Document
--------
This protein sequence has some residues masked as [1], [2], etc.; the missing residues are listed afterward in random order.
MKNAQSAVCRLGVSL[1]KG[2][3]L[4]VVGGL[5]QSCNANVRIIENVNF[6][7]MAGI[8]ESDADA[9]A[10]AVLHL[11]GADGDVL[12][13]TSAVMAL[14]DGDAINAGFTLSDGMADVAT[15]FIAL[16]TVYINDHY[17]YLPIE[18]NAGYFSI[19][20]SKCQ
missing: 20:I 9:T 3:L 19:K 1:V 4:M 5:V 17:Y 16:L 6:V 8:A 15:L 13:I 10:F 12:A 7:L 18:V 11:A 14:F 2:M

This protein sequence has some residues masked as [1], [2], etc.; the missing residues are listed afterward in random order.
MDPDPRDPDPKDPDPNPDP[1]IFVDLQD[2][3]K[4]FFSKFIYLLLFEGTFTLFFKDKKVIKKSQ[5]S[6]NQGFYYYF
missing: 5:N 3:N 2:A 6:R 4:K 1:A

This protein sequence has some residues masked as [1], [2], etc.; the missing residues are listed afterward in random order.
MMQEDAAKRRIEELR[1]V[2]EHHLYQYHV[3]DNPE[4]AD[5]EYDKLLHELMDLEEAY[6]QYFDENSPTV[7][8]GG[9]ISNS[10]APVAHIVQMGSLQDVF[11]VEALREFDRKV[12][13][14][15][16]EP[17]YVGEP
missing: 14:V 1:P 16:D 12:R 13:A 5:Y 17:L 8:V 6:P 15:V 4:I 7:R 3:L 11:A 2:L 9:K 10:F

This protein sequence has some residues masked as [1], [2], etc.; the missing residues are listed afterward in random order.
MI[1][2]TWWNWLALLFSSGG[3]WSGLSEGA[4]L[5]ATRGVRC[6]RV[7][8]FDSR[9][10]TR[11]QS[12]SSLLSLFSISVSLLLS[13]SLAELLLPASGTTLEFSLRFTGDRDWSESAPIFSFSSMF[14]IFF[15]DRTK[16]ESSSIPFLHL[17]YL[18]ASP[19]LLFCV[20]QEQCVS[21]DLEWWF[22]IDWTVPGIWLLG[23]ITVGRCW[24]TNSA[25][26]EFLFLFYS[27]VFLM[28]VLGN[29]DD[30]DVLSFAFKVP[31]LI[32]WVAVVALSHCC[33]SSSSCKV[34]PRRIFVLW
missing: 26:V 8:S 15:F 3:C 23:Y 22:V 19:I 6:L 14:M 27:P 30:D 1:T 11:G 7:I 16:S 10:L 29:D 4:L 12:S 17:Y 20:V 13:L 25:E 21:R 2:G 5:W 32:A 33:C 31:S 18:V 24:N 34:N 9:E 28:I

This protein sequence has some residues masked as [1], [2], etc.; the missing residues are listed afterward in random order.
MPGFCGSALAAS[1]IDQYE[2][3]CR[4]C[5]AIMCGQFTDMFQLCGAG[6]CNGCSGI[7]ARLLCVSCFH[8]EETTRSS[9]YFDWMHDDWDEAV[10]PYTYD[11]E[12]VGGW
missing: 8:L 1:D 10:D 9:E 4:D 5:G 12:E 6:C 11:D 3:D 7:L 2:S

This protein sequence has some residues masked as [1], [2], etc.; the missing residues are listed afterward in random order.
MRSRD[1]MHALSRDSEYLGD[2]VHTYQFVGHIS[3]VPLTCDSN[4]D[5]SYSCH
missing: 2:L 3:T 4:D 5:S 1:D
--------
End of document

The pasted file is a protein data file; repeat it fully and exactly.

This protein sequence has some residues masked as [1], [2], etc.; the missing residues are listed afterward in random order.
MKNAQSAVCRLGVSL[1]KG[2][3]L[4]VVGGL[5]QSCNANVRIIENVNF[6][7]MAGI[8]ESDADA[9]A[10]AVLHL[11]GADGDVL[12][13]TSAVMAL[14]DGDAINAGFTLSDGMADVAT[15]FIAL[16]TVYINDHY[17]YLPIE[18]NAGYFSI[19][20]SKCQ
missing: 20:I 9:T 3:L 19:K 1:V 4:M 5:V 17:Y 16:L 6:V 8:A 15:L 13:I 10:F 12:A 7:L 18:V 11:A 14:F 2:M

This protein sequence has some residues masked as [1], [2], etc.; the missing residues are listed afterward in random order.
MDPDPRDPDPKDPDPNPDP[1]IFVDLQD[2][3]K[4]FFSKFIYLLLFEGTFTLFFKDKKVIKKSQ[5]S[6]NQGFYYYF
missing: 5:N 3:N 2:A 6:R 4:K 1:A

This protein sequence has some residues masked as [1], [2], etc.; the missing residues are listed afterward in random order.
MMQEDAAKRRIEELR[1]V[2]EHHLYQYHV[3]DNPE[4]AD[5]EYDKLLHELMDLEEAY[6]QYFDENSPTV[7][8]GG[9]ISNS[10]APVAHIVQMGSLQDVF[11]VEALREFDRKV[12][13][14][15][16]EP[17]YVGEP
missing: 14:V 1:P 16:D 12:R 13:A 5:Y 17:L 8:V 6:P 15:V 4:I 7:R 3:L 11:A 2:L 9:K 10:F

This protein sequence has some residues masked as [1], [2], etc.; the missing residues are listed afterward in random order.
MI[1][2]TWWNWLALLFSSGG[3]WSGLSEGA[4]L[5]ATRGVRC[6]RV[7][8]FDSR[9][10]TR[11]QS[12]SSLLSLFSISVSLLLS[13]SLAELLLPASGTTLEFSLRFTGDRDWSESAPIFSFSSMF[14]IFF[15]DRTK[16]ESSSIPFLHL[17]YL[18]ASP[19]LLFCV[20]QEQCVS[21]DLEWWF[22]IDWTVPGIWLLG[23]ITVGRCW[24]TNSA[25][26]EFLFLFYS[27]VFLM[28]VLGN[29]DD[30]DVLSFAFKVP[31]LI[32]WVAVVALSHCC[33]SSSSCKV[34]PRRIFVLW
missing: 26:V 8:S 15:F 3:C 23:Y 22:V 19:I 6:L 14:M 27:P 30:D 1:T 11:G 7:I 16:S 10:L 29:D 4:L 12:S 17:Y 20:V 13:L 25:E 21:R 2:G 5:W 32:A 33:C 31:S 18:V 24:N 34:N 9:E 28:I

This protein sequence has some residues masked as [1], [2], etc.; the missing residues are listed afterward in random order.
MPGFCGSALAAS[1]IDQYE[2][3]CR[4]C[5]AIMCGQFTDMFQLCGAG[6]CNGCSGI[7]ARLLCVSCFH[8]EETTRSS[9]YFDWMHDDWDEAV[10]PYTYD[11]E[12]VGGW
missing: 8:L 1:D 10:D 9:E 4:D 5:G 12:E 6:C 11:D 3:D 7:L 2:S

This protein sequence has some residues masked as [1], [2], etc.; the missing residues are listed afterward in random order.
MRSRD[1]MHALSRDSEYLGD[2]VHTYQFVGHIS[3]VPLTCDSN[4]D[5]SYSCH
missing: 2:L 3:T 4:D 5:S 1:D